Last week I was playing a round with some low handicappers when I became mesmerized by the distinctive sound of a golf ball leaving the clubface of an excellent ball striker.
It was like a cannon ball being fired. It’s a very different sound, accompanied by a penetrating low ballflight.
They seem to be in total control. How are they doing it?
The more I observed them, the more I realized they were doing a few key things a lot better than the average medium-to-high handicapper, and it was all linked to their impact position.
The 4 conditions for Immaculate Impact
In this article and the next I’m providing some tips related to the first two conditions.
How NOT to do it (believe me, I’ve been there)
We want our weight to be forward and our hips to be open. This will allow our arms to take over and will ensure we can achieve a slightly descending strike.
Here’s how NOT to achieve this:
- DO NOT focus on turning your hips at the start of the downswing. If you do, you will likely turn both your hips and shoulders. This will result in your clubhead moving on an “out-to-in” path. You are casting your club over your shoulder. The path your clubhead is on now will produce a pull or a fade/slice. More often than not you’ll see that you’ll pull your short irons and slice your driver.
- DO NOT use your back foot (right foot for a right-handed player) to “pivot” to open your hips. If you find that the heel of your back foot leaves the ground during transition and down swing, you’re likely “pivoting”. This will result in the same issues discussed in point 1.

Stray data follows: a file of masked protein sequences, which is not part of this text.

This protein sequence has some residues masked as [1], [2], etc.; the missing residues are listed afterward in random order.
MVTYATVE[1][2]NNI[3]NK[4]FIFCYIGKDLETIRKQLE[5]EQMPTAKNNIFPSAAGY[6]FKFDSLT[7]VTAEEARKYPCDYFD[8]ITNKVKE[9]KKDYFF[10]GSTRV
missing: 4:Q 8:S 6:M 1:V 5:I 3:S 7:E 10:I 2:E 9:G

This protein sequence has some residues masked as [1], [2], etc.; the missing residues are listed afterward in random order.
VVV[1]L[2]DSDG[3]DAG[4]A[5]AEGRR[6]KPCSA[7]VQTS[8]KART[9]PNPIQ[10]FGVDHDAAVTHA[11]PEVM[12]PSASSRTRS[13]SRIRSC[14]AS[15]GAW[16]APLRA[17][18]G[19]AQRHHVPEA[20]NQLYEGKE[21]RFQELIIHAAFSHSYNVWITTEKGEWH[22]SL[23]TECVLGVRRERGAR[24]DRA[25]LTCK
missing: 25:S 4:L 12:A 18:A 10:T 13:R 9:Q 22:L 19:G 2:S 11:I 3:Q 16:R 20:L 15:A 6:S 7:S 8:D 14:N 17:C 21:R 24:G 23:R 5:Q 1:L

- DO NOT focus on shifting weight to the left. Consciously shifting your weight to the left will likely result in a steep swing. To increase your chances of consistently hitting the ball right, we really want a shallow angle of attack. That’s because a steep swing will result in poor results when we hit slightly more in front of the ball than intended. It will result in a “fat” contact. A shallow angle of attack, on the other hand, ensures we have a larger “flat zone” where contact with the ball results in an ok ball flight.
The sequence to get it right
In the image above the magenta lines indicate how Rory uses his right leg and knee to push forward and rotate. The green line shows how much his lead hip moves toward the target.
Leading with the Hands
This should get your body in a much better position. Let me know if that worked for you too in the comments below!
All we have to do now is make sure our hands are leading and the shaft is leaning forward. In my next article I’ll discuss how to achieve just that.